73 F3d 48 United States v. Parker

73 F.3d 48

UNITED STATES of America, Plaintiff-Appellee,
Charles PARKER, Jr., Defendant-Appellant.

No. 94-10557.

United States Court of Appeals,
Fifth Circuit.

Jan. 3, 1996.

Peter Fleury, Asst. Federal Public Defender, Ira Kirkendoll, Federal Public Defender, Ft. Worth, TX, for Appellant.

Frank D. Able, Asst. U.S. Atty., Paul E. Coggins, U.S. Atty., Dallas, TX, for Appellee.

Appeal from the United States District Court for the Northern District of Texas.


Before POLITZ, Chief Judge, and JONES and PARKER, Circuit Judges.

ROBERT M. PARKER, Circuit Judge:

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Appellant Charles Parker, Jr. ("Parker") filed a motion for clarification and a motion for rehearing in this cause. The motions are granted and the previous opinion, United States v. Parker, 62 F.3d 714 (5th Cir.1995), is withdrawn and the following opinion is substituted in its place.


Parker was convicted of six counts of obstructing commerce by robbery in violation of the Hobbs Act, 18 U.S.C. Sec. 1951, and two counts of using and carrying a firearm during a crime of violence in violation of 18 U.S.C. Sec. 924(c). We affirm in part, reverse in part, and remand to the district court for further proceedings.



Parker was convicted of robbing six business establishments in Fort Worth, Texas within a two week period in the Fall of 1993. His total take was approximately $500. He was charged with use of a firearm during two of the robberies. Parker pleaded not guilty and the cases were tried to a jury. The jury found him guilty of all eight counts.



The district court instructed the jury as follows:


If you believe beyond a reasonable doubt the government's evidence regarding the handling of cash proceeds from the Payless Shoe Store referred to in Count 1 of the indictment, that is, that monies obtained from the operations of such store were routinely wired or electronically transferred from the State of Texas for deposit in a bank in another state, then you are instructed that the interstate commerce element, which I have just referred to as the third element of the offense charged by Count 1 of the indictment has been satisfied.1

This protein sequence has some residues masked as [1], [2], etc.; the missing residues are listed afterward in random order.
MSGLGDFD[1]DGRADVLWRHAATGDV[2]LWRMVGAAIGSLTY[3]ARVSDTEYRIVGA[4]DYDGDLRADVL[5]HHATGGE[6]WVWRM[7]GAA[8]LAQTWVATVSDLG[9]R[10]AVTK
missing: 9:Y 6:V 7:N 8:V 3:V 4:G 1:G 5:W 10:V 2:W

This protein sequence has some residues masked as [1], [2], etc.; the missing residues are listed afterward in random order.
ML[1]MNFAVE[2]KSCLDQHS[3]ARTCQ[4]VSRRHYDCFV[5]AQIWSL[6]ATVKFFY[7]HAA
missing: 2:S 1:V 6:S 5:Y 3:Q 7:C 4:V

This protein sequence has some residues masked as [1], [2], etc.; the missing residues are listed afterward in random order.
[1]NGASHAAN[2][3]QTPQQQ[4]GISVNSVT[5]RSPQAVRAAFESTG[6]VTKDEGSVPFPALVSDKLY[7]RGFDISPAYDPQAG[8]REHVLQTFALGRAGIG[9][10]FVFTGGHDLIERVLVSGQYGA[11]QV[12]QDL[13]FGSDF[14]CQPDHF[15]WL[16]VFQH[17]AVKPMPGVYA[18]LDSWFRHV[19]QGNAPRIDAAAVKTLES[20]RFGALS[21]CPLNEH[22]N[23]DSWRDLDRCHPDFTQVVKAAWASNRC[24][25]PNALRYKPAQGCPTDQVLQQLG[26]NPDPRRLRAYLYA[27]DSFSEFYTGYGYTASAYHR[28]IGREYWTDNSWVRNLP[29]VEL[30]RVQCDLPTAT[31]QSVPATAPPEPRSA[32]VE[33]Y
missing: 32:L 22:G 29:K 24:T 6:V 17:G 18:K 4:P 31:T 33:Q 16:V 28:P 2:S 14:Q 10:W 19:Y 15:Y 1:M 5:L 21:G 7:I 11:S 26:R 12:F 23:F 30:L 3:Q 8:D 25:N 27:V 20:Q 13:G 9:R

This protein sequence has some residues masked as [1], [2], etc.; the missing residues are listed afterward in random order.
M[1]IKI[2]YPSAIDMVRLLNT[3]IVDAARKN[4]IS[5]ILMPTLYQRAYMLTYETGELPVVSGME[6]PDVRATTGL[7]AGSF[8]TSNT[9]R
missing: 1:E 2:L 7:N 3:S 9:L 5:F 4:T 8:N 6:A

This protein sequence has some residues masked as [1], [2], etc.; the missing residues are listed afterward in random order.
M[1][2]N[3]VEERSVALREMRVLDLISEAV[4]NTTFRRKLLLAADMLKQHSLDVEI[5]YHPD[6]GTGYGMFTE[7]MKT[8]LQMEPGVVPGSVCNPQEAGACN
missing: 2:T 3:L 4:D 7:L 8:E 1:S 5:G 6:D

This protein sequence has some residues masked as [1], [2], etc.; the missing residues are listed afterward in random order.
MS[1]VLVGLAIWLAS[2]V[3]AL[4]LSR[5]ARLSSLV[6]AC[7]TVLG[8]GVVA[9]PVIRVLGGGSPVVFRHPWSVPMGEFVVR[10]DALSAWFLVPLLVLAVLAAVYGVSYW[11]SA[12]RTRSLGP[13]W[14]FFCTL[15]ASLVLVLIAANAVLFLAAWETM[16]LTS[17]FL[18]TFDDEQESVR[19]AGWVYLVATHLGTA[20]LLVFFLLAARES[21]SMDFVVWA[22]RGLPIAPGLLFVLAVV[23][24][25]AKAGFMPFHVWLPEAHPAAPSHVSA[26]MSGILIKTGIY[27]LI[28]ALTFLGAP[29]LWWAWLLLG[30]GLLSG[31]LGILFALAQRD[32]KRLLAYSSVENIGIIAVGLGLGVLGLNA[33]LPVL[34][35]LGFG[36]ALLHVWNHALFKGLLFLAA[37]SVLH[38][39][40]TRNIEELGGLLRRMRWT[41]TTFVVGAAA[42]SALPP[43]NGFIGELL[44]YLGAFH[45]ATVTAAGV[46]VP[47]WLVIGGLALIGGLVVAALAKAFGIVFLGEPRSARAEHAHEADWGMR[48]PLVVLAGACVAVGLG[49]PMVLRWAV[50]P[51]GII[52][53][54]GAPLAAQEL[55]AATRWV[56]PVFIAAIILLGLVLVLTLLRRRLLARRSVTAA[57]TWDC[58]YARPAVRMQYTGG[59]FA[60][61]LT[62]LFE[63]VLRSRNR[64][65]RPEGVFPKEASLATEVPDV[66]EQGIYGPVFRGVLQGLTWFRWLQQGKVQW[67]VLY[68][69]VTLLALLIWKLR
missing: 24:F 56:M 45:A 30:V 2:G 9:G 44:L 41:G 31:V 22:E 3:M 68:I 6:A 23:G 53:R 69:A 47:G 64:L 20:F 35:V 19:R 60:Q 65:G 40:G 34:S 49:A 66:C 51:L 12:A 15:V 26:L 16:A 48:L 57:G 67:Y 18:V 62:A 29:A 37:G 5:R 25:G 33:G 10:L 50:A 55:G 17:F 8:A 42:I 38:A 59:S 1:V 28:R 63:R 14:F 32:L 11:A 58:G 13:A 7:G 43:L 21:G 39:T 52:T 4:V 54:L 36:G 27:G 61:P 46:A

Parker filed these written objections to the court's charge:


The finding by the court that certain facts establish the interstate commerce nexus deprives the defendant of due process, and the right to trial by jury. Counsel recognizes Fifth Circuit law allows this procedure under the theory the interstate commerce element is jurisdictional. However, counsel believes current Fifth Circuit law to be in conflict with the logic of Supreme Court precedent. In Stirone v. United States, 361 U.S. 212, 80 S.Ct. 270 [4 L.Ed.2d 252] (1960) the Supreme Court unequivocally stated:

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"[T]here are two essential elements of a Hobbs Act crime: interference with commerce, and extortion [in this case, robbery]. Both elements have to be charged. Neither is surplusage and neither can be treated as surplusage. The charge that interstate commerce is affected is critical since the Federal Government's jurisdiction of this crime rests only on that interference." (alteration in Parker's written objection).


In United States v. Gaudin, --- U.S. ----, 115 S.Ct. 2310, 132 L.Ed.2d 444 (1995), decided after Parker's trial, the Supreme Court unanimously held that "[t]he Constitution gives a criminal defendant the right to have a jury determine, beyond a reasonable doubt, his guilt of every element of the crime with which he is charged." Gaudin, --- U.S. at ----, 115 S.Ct. at 2314. In Gaudin, the district court instructed the jury that, to convict respondent, the government was required to prove, inter alia, that the alleged false statements were material. However, the court further instructed that " '[t]he issue of materiality ... is not submitted to you for your decision but rather is a matter for the decision of the court. You are instructed that the statements charged in the indictment are material statements.' " Id. at ----, 115 S.Ct. at 2313. The Supreme Court upheld the reversal of Gaudin's conviction because the jury's constitutional responsibility is not merely to determine the facts but to apply the law to those facts and draw the ultimate conclusion of guilt or innocence. Id. at ----, 115 S.Ct. at 2315.